It is the mission of public school districts to educate children, so they can succeed in an increasingly complex world and preserve our democracy. The failure of federal, state and county governments to provide adequate resources and a fair method of raising local funds to support schools has been at the expense of children.
Due to inherent flaws in the current system, in many instances, current taxation structures hit hardest for those least able to pay. Over 3 billion tax dollars leave Nassau County every year for Albany and Washington, never to come back. In addition over the past 15 years, the state has reduced its share of aid to Port Washington's schools from over 10 percent to under 6 percent.
Many people like to blame higher taxes on runaway spending. Let me dispel this myth. In the last 15 years, per student cost in Port Washington has increased an average of 3.18 percent per year. When compared to escalating costs in other areas, such as health care, auto repair, energy etc., a picture of how tight our budget really is begins to emerge. Yet, fueled by understandable voter frustration, two budgets were defeated. Under austerity, no matter which choices we made, children felt the effects. In our district, by running a very tight budget, almost 80 percent of our costs are for labor. Today over 15 percent of our classes are over class size guidelines, many of them have more students than work stations. We now have no after school activities for elementary school children, no late busing, limited sports programs and less options for students at risk. Despite our best effort to protect core programs these also suffered.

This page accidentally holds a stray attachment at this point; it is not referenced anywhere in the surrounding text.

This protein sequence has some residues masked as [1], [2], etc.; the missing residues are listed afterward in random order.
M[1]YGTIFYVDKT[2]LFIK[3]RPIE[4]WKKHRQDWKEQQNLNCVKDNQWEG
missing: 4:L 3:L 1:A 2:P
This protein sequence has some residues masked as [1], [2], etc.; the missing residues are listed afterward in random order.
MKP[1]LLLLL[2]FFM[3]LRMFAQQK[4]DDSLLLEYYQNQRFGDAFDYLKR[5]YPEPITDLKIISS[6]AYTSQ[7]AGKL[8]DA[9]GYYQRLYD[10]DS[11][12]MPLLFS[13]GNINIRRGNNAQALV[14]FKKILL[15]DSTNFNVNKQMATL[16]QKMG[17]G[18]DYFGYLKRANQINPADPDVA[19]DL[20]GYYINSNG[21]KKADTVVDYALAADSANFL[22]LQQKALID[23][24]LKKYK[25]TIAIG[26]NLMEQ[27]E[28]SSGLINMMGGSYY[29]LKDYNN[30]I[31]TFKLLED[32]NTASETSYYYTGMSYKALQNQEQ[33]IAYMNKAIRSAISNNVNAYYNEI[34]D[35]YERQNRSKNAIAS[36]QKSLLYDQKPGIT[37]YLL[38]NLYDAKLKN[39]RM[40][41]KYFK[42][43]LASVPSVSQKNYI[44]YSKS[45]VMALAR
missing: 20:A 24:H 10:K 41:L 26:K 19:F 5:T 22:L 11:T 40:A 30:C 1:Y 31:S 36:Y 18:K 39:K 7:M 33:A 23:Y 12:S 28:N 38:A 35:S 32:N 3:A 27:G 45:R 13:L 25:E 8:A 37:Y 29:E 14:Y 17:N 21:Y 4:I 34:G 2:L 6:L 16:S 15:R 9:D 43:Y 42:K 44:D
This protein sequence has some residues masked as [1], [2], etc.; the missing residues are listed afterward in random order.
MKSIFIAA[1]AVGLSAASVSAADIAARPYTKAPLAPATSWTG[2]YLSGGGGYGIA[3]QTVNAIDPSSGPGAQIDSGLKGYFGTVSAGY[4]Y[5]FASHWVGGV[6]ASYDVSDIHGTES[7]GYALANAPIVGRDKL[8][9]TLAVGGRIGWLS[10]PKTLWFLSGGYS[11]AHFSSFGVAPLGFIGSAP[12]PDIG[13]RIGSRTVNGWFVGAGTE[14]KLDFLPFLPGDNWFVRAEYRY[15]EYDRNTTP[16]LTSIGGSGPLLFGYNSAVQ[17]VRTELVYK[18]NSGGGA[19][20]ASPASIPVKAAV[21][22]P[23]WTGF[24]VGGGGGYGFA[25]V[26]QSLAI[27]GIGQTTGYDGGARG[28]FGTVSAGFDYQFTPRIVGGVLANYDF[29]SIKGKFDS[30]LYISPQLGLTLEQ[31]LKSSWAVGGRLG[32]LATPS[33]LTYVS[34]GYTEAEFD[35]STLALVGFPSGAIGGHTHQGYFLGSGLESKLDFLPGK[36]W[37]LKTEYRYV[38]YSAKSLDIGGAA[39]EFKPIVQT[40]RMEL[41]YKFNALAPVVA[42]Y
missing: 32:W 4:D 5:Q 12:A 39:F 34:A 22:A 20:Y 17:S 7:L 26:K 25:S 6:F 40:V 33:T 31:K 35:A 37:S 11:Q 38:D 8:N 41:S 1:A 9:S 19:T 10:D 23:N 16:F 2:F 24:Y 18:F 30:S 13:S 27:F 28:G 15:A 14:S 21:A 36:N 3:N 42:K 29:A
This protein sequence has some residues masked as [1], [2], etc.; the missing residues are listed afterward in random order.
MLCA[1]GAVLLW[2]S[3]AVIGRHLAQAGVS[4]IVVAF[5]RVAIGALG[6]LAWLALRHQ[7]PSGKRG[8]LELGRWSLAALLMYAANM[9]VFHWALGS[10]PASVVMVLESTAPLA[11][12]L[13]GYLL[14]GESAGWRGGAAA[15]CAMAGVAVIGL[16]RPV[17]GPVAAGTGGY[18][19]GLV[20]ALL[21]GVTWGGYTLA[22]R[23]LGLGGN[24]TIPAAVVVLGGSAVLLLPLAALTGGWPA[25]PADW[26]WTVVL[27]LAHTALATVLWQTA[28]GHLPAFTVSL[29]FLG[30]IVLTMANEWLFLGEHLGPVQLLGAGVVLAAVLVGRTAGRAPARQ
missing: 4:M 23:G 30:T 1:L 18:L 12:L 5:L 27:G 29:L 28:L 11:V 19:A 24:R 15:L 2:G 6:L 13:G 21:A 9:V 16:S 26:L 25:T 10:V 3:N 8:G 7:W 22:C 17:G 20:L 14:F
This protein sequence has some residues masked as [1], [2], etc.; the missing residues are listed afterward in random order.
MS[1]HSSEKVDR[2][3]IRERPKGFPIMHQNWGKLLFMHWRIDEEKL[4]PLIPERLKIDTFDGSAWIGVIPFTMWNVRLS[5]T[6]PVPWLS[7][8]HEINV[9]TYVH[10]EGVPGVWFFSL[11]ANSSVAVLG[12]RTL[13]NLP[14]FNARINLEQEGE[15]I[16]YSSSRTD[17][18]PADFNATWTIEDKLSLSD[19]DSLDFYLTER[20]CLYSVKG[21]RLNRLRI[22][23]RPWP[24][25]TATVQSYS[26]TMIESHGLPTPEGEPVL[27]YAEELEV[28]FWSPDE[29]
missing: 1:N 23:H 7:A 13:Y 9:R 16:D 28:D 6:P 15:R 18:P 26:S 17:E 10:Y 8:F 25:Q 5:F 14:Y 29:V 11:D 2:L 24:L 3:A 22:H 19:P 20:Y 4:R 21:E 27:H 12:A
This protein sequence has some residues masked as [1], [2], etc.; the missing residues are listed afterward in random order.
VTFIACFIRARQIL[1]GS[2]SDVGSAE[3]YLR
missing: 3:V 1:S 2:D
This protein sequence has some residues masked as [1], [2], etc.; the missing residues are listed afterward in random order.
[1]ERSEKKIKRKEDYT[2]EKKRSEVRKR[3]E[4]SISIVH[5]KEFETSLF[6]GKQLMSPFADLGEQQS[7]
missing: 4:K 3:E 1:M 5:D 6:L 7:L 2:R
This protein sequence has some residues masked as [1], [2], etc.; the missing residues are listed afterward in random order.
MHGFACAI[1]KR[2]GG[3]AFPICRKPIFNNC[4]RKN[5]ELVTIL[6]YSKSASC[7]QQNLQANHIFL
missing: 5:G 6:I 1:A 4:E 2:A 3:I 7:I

As a community we need to stand together and call upon federal, state and county officials to change their tax practices. Rather then putting the cost of public education onto the shoulders of local taxpayers they need to step up and shoulder their share. All of us need to understand what the real issues are and address them, rather than pit neighbor against neighbor, when the problems and solutions lie elsewhere.
(Ed.'s note: The writer is a member of the Port Washington Union Free School District Board of Education.)